Corporal Scotty Schumann with Surrey RCMP says it’s a story that cuts deep as a man’s body was found in a donation bin.
“It’s terrible to understand what they endured.”
The charity bin is in an empty lot on 104 Avenue and 150th Street near the Guildford Mall.
Schumann says a passer-by saw a man stuck inside the bin, and the man was pronounced dead at the scene.
He says the death does not appear to be suspicious.
The man’s identity is still being determined but Schumann says the victim appears to be a ‘younger person.’
Last fall, a 45-year-old homeless person in Pitt Meadows also died after becoming stuck in a donation bin.
Bin belongs to Big Brothers
The bin the man was found dead in belongs to “Big Brothers of Greater Vancouver.”
Their executive director says the bin’s design is standard in the industry.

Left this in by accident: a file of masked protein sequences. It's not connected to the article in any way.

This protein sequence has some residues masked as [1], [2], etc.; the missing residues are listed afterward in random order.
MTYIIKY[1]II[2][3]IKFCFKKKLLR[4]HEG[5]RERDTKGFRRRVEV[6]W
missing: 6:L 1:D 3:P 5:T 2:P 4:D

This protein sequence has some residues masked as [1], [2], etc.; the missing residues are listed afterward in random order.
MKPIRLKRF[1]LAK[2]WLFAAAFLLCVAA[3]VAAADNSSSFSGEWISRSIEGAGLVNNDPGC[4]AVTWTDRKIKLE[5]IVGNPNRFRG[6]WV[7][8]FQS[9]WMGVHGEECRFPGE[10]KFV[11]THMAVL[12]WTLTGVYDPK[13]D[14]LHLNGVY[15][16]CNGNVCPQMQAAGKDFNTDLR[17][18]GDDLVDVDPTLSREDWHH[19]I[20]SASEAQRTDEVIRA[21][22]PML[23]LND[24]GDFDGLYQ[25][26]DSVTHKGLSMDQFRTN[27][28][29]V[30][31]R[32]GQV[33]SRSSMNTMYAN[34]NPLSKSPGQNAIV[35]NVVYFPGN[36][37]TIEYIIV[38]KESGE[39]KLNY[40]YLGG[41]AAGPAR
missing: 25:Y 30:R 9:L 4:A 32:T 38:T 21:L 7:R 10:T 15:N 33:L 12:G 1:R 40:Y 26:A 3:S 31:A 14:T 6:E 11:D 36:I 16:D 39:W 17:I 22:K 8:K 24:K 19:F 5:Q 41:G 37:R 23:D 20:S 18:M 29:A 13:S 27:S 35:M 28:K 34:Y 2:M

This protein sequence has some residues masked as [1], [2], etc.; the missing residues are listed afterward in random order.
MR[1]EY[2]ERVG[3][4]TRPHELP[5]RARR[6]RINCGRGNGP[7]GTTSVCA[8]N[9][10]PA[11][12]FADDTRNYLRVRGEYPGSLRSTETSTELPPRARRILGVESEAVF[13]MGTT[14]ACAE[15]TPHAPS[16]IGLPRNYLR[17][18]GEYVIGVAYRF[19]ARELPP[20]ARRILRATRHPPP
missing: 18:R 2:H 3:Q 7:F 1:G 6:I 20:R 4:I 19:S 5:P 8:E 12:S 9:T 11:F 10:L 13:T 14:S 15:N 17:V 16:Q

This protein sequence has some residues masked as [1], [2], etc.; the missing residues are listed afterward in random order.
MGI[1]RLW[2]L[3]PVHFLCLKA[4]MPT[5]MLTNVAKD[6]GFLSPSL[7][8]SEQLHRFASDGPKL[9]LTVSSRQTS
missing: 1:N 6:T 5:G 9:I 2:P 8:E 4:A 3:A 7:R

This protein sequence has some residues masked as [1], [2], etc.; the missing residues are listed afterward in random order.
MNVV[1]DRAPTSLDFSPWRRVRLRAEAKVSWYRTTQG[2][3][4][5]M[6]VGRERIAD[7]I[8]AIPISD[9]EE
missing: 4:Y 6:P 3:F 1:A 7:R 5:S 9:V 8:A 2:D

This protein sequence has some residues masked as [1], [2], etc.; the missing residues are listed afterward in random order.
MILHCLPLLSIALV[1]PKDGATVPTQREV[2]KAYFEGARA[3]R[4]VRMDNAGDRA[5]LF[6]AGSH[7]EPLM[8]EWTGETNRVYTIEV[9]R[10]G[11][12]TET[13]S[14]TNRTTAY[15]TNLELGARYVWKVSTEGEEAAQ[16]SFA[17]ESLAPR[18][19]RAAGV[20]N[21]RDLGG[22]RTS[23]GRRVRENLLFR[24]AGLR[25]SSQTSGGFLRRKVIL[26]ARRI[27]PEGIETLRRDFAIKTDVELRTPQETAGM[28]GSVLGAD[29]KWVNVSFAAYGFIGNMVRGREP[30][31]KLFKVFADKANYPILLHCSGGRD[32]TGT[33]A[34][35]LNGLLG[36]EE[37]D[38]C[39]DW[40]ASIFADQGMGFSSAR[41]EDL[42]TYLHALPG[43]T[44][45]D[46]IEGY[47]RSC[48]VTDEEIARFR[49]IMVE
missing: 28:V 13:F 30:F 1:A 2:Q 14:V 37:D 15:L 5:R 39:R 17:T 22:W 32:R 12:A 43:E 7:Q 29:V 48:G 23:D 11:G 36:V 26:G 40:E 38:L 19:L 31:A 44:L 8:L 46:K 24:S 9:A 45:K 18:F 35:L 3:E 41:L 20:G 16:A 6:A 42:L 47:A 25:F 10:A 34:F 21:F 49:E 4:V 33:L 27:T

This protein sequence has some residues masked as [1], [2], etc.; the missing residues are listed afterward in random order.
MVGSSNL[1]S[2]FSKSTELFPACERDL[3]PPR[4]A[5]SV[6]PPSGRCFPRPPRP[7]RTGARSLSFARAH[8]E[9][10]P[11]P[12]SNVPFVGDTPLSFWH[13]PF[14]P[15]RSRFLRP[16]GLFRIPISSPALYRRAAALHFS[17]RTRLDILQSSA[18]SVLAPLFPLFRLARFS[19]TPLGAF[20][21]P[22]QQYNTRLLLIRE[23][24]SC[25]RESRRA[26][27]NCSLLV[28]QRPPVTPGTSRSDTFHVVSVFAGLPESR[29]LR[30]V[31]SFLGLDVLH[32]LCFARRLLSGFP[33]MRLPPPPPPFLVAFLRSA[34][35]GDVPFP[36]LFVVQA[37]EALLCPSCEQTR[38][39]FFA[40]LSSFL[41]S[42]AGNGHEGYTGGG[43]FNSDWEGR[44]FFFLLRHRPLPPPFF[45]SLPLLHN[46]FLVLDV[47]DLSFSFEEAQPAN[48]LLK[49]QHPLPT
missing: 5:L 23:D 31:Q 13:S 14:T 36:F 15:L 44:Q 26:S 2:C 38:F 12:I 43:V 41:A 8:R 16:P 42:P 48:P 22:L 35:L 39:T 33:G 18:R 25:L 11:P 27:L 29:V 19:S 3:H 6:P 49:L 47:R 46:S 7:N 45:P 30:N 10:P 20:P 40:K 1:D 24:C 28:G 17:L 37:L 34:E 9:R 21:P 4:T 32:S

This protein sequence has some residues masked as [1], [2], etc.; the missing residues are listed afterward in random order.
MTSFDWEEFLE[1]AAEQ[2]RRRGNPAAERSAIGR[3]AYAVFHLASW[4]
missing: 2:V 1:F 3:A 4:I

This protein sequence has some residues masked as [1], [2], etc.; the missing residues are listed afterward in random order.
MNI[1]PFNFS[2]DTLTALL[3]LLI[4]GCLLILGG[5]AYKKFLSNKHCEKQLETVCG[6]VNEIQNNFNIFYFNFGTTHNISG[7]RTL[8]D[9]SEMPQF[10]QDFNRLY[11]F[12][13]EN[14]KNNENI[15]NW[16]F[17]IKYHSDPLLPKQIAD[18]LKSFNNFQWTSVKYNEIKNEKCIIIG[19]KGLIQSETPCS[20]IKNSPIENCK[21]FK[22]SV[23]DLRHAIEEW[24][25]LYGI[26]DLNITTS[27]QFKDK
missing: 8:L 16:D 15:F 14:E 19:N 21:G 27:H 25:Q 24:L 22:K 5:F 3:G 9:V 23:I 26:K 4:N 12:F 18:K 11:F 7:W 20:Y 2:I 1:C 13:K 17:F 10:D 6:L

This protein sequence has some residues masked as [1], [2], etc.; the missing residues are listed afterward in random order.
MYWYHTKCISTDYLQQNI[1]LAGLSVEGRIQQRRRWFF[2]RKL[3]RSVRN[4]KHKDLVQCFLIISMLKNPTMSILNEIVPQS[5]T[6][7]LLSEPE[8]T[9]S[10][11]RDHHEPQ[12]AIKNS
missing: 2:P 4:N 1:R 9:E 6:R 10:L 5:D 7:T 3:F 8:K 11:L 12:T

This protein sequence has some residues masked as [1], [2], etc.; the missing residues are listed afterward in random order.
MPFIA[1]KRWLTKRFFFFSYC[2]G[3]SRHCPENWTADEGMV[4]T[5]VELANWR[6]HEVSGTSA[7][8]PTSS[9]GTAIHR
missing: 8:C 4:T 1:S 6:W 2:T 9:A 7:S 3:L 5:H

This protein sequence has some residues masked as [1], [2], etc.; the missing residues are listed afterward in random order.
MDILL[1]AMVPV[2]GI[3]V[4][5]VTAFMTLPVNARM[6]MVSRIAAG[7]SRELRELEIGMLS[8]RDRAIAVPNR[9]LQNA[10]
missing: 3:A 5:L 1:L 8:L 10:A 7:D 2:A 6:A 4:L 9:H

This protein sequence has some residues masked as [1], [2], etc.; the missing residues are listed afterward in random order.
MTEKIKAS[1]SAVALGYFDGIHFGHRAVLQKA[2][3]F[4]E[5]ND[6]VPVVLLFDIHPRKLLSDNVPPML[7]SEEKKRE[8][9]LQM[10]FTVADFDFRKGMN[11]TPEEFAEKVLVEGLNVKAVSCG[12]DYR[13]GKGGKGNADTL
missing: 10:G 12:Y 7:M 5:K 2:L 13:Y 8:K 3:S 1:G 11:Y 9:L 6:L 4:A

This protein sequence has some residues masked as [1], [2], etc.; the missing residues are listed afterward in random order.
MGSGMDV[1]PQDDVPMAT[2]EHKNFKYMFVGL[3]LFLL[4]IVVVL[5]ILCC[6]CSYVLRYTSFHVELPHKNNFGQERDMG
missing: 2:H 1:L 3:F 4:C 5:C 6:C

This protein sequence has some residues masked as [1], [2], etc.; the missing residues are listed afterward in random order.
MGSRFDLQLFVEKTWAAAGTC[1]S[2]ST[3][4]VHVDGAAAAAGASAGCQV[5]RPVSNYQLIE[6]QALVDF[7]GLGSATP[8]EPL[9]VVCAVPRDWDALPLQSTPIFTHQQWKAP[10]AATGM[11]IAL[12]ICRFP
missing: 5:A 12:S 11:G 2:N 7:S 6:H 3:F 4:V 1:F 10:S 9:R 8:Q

Valerie Lambert says the bin has a “lift-handle shoot” which makes it easy for people to deposit their donations but difficult to access from the outside without an external key.
Lambert is asked if the design of these bins needs to be re-considered in light of this tragedy…
“I think it’s too early to draw any conclusions, certainly if there are any safety factors we will absolutely be following them up I mean this is an utterly tragic event.”
Lambert says the location of bins is decided with the municipality or private land owners.
LISTEN: Vancouver street community weighs in on donation bin death
Donation bin diving more common than you think
Downtown East Side resident Shannon says digging in donation bins is standard practice for those living on the edge.
“Right now I could probably name six people, easily.”
She says she’s been hurt badly doing it herself – but takes the risk because she can’t afford used clothes.
“It’s not fair the prices they put on after they get the donation. Because they get the donation, which means for free. And then you go to the second hand store to buy the things, and they put like, you know, very high price tags because it’s a name brand.”
Many on the street say know people who’ve been trapped – sometimes for hours – often getting injured or suffering heat exhaustion.
With files from Simon Little
Photos via Shane MacKichan